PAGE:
IDEAS home Printed from
   My bibliography  Save this article

Disentangling preferences and expectations in stated preference analysis with respondent uncertainty: The case of invasive species prevention


  • Provencher, Bill
  • Lewis, David J.
  • Anderson, Kathryn


Contingent valuation typically involves presenting the respondent with a choice to pay for a program intended to improve future outcomes, such as a program to place parcels into conservation easement, or a program to manage an invasive species. Deducing from these data the value of the good (or bad) at the core of the program – the welfare gain generated by a parcel of conserved land, for instance, or the loss incurred by a species invasion – often is not possible because respondent preferences are conflated with their expectations about future environmental outcomes in the absence of the program. This paper formally demonstrates this conundrum in the context of a standard contingent valuation survey, and examines the use of additional survey data to resolve it. The application is to the prevention of lake invasions by Eurasian Watermilfoil (Myriophyllum spicatum), an invasive aquatic plant that is present in many lakes in the northern U.S. and Canada and a possible threat to many more. Respondents are shoreline property owners on lakes without Eurasian Watermilfoil. The estimated per-property welfare loss of a lake invasion is $30,550 for one model and $23,614 for another, both of which are in reasonable agreement with estimates obtained from a recent hedonic analysis of Eurasian Watermilfoil invasions in the study area [16], and from a companion contingent valuation survey of shoreline property owners on already-invaded lakes.

Suggested Citation

  • Provencher, Bill & Lewis, David J. & Anderson, Kathryn, 2012. "Disentangling preferences and expectations in stated preference analysis with respondent uncertainty: The case of invasive species prevention," Journal of Environmental Economics and Management, Elsevier, vol. 64(2), pages 169-182.
  • Handle: RePEc:eee:jeeman:v:64:y:2012:i:2:p:169-182
    DOI: 10.1016/j.jeem.2012.04.002

    Download full text from publisher

    File URL:
    Download Restriction: Full text for ScienceDirect subscribers only

    As the access to this document is restricted, you may want to search for a different version of it.

    References listed on IDEAS

    1. Eric J. Horsch & David J. Lewis, 2009. "The Effects of Aquatic Invasive Species on Property Values: Evidence from a Quasi-Experiment," Land Economics, University of Wisconsin Press, vol. 85(3), pages 391-409.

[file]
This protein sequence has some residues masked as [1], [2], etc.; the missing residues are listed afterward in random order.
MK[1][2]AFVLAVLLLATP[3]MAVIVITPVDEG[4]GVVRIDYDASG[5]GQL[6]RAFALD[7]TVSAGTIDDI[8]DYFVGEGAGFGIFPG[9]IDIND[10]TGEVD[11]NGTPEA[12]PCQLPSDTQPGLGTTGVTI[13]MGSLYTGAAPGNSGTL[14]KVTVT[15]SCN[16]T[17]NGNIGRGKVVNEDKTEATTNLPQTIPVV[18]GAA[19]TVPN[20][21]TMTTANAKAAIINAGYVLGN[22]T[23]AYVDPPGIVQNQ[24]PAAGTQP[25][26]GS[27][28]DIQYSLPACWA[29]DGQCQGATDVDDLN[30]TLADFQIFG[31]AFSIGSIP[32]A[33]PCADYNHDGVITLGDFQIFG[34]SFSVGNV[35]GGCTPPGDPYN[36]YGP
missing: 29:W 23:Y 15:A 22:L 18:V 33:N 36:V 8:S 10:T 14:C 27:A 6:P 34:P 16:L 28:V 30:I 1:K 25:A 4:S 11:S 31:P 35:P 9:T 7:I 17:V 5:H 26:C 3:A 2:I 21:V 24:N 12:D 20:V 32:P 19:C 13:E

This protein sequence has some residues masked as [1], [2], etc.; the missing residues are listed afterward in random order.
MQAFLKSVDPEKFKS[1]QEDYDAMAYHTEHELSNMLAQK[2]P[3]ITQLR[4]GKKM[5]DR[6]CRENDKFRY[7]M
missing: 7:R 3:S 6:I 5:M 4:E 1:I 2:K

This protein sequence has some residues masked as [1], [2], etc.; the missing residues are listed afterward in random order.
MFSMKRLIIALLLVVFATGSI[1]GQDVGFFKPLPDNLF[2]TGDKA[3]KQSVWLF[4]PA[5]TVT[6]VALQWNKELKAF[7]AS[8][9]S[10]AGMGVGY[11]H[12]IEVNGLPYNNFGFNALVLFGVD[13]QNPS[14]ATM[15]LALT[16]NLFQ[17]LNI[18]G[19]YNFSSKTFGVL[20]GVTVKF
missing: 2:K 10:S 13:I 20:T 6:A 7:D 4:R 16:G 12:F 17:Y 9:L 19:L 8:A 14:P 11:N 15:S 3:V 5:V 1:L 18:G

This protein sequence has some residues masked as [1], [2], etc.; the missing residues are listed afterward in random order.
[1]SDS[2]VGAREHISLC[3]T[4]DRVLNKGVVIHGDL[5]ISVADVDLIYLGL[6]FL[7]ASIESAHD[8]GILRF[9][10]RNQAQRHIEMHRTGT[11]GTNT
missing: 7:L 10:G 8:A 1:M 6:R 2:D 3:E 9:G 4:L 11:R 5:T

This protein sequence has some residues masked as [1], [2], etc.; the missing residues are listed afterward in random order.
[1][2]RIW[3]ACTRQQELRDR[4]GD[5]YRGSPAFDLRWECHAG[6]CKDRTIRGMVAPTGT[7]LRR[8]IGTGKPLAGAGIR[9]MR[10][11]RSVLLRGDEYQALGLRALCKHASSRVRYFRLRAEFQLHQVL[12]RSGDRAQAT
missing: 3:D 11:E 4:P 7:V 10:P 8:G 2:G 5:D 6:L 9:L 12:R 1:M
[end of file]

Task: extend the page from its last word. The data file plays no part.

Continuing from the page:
2. Adamowicz, Wiktor & Swait, Joffre & Boxall, Peter & Louviere, Jordan & Williams, Michael, 1997. "Perceptions versus Objective Measures of Environmental Quality in Combined Revealed and Stated Preference Models of Environmental Valuation," Journal of Environmental Economics and Management, Elsevier, vol. 32(1), pages 65-84, January.
    3. Kent F. Kovacs & Douglas M. Larson, 2008. "Identifying Individual Discount Rates and Valuing Public Open Space with Stated-Preference Models," Land Economics, University of Wisconsin Press, vol. 84(2), pages 209-224.
    4. Alberini, Anna & Boyle, Kevin & Welsh, Michael, 2003. "Analysis of contingent valuation data with multiple bids and response options allowing respondents to express uncertainty," Journal of Environmental Economics and Management, Elsevier, vol. 45(1), pages 40-62, January.
    5. Charles F. Manski, 2004. "Measuring Expectations," Econometrica, Econometric Society, vol. 72(5), pages 1329-1376, September.
    6. Berrens, Robert P. & Jenkins-Smith, Hank & Bohara, Alok K. & Silva, Carol L., 2002. "Further Investigation of Voluntary Contribution Contingent Valuation: Fair Share, Time of Contribution, and Respondent Uncertainty," Journal of Environmental Economics and Management, Elsevier, vol. 44(1), pages 144-168, July.
    7. Blomquist, Glenn C. & Whitehead, John C., 1998. "Resource quality information and validity of willingness to pay in contingent valuation," Resource and Energy Economics, Elsevier, vol. 20(2), pages 179-196, June.
    8. Rebecca Moore & Richard C. Bishop & Bill Provencher & Patricia A. Champ, 2010. "Accounting for Respondent Uncertainty to Improve Willingness-to-Pay Estimates," Canadian Journal of Agricultural Economics/Revue canadienne d'agroeconomie, Canadian Agricultural Economics Society/Societe canadienne d'agroeconomie, vol. 58(3), pages 381-401, September.
    9. Ready Richard C. & Whitehead John C. & Blomquist Glenn C., 1995. "Contingent Valuation When Respondents Are Ambivalent," Journal of Environmental Economics and Management, Elsevier, vol. 29(2), pages 181-196, September.
    10. Welsh, Michael P. & Poe, Gregory L., 1998. "Elicitation Effects in Contingent Valuation: Comparisons to a Multiple Bounded Discrete Choice Approach," Journal of Environmental Economics and Management, Elsevier, vol. 36(2), pages 170-185, September.
    11. Daniel Burghart & Trudy Cameron & Geoffrey Gerdes, 2007. "Valuing publicly sponsored research projects: Risks, scenario adjustments, and inattention," Journal of Risk and Uncertainty, Springer, vol. 35(1), pages 77-105, August.